The arguments in support of the “enhanced interrogation” techniques embraced by the Bush administration have always seemed flimsy. New developments in Libya illustrate a downside of that program that even Bush’s sharpest critics failed to foresee. The BBC reports:
The commander of anti-government forces in Tripoli says he wants an apology from Britain and America for his transfer to a prison in Libya in 2004. Abdel Hakim Belhaj, then a terror suspect, says he was tortured after being arrested in Bangkok. He says he was taken to Libya by a CIA and MI6 operation, allegedly confirmed by documents sent to Gaddafi’s regime.
The Foreign Office said the government had a “long-standing policy” not to comment on intelligence matters.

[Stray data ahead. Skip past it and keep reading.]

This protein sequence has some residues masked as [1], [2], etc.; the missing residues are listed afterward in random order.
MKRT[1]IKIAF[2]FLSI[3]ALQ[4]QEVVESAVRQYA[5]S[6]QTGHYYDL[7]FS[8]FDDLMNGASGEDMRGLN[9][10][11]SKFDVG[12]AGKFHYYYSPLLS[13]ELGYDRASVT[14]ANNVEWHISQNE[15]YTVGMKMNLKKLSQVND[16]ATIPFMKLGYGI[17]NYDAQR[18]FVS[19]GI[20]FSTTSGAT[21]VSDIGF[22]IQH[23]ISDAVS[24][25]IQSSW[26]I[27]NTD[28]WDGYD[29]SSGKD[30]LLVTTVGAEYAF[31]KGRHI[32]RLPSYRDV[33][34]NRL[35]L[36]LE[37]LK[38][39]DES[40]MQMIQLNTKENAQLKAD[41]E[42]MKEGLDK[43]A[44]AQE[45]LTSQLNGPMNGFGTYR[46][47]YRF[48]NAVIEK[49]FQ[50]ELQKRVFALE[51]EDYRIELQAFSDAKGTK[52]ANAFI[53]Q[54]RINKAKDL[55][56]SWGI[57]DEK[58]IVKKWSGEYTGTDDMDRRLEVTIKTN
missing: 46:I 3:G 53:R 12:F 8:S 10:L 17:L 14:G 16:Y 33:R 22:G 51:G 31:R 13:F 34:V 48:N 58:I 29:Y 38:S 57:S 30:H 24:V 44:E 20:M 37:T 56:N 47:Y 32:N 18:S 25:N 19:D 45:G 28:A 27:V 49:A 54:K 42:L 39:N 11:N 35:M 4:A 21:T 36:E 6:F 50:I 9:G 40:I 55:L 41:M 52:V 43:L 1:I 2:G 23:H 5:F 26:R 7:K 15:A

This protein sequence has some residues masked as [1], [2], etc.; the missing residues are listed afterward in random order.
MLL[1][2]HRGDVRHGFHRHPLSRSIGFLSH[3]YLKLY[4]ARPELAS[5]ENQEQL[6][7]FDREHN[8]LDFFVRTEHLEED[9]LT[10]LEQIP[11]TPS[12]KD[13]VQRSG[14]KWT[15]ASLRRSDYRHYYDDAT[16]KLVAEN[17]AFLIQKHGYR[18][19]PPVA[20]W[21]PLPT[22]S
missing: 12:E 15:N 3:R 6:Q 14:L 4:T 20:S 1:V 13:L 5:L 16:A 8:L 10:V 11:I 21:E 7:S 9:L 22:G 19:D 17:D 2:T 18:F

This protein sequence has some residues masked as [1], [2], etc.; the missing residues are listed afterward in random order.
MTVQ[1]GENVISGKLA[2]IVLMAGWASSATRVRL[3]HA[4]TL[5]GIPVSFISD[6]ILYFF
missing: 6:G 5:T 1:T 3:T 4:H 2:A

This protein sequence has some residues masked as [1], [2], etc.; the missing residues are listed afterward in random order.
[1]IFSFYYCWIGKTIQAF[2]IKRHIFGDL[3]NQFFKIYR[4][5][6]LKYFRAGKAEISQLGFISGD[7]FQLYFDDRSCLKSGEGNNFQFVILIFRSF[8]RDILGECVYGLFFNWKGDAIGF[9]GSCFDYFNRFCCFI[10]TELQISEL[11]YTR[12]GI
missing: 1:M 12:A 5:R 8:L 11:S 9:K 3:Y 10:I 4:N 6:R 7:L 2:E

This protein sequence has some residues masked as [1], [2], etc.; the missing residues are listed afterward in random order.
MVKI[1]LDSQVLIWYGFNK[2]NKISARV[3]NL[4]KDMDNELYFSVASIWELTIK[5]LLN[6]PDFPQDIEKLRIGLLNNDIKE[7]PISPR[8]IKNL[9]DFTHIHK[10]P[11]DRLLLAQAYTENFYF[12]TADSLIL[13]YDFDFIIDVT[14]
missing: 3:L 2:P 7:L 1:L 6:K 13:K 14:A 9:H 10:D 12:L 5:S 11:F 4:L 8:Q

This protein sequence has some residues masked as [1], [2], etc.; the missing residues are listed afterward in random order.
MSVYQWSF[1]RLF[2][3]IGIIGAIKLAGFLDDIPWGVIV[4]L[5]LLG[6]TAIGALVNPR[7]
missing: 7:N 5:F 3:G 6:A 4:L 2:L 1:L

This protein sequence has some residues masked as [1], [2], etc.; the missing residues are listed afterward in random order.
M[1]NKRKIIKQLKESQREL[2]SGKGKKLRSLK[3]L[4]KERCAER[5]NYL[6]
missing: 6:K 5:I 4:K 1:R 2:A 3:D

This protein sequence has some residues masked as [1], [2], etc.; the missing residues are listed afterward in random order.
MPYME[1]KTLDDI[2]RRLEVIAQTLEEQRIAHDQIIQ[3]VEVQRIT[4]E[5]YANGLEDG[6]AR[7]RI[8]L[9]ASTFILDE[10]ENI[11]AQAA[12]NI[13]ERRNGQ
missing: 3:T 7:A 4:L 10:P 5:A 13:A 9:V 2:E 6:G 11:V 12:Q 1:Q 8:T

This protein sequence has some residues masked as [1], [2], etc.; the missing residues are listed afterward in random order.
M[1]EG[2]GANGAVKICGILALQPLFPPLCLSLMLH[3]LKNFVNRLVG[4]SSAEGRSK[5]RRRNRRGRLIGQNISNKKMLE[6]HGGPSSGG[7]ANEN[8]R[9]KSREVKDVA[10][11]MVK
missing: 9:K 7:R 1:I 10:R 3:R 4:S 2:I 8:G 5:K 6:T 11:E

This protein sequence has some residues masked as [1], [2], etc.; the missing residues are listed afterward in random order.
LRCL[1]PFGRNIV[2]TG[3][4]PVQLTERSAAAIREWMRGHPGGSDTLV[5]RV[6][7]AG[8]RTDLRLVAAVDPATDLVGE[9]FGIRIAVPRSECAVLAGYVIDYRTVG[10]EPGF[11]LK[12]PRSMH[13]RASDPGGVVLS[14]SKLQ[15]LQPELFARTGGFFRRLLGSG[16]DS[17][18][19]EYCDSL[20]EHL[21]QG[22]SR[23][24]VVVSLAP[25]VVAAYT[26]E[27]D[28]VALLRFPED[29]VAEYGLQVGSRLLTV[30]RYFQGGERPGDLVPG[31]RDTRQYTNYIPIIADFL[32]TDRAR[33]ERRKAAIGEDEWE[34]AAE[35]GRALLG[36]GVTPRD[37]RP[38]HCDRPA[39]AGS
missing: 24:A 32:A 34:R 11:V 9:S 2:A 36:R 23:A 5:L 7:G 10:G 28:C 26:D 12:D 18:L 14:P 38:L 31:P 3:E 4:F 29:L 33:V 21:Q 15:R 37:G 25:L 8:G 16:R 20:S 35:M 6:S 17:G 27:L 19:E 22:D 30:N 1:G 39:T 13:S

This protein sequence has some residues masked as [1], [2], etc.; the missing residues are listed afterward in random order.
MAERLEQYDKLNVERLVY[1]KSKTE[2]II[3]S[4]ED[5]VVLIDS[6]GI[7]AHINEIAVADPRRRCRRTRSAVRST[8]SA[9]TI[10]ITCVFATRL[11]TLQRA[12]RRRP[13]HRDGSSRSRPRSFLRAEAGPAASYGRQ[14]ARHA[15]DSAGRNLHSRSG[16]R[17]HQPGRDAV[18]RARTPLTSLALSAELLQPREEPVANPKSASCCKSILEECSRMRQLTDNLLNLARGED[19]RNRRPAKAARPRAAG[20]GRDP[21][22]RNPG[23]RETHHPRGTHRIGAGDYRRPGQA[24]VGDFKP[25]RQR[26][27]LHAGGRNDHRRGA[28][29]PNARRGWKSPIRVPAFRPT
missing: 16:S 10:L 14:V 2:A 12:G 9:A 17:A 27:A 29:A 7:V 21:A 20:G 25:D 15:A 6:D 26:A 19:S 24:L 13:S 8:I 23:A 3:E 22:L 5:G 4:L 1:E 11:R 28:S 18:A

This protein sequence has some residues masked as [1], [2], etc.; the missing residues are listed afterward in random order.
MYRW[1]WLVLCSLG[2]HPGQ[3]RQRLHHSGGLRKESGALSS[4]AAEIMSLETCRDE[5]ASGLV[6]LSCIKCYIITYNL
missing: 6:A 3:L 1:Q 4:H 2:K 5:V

Mr Belhaj told the BBC: “What happened to me and my family is illegal. It deserves an apology. And for what happened to me when I was captured and tortured. For all these illegal things, starting with the information given to Libyan security, the interrogation in Bangkok.”
According to the Guardian, these documents were discovered in an abandoned office building in Tripoli by staff from Human Rights Watch.
Mr Belhaj said that MI6 and the CIA did not witness his torture at the hands of the former Libyan regime, but did interview him afterwards.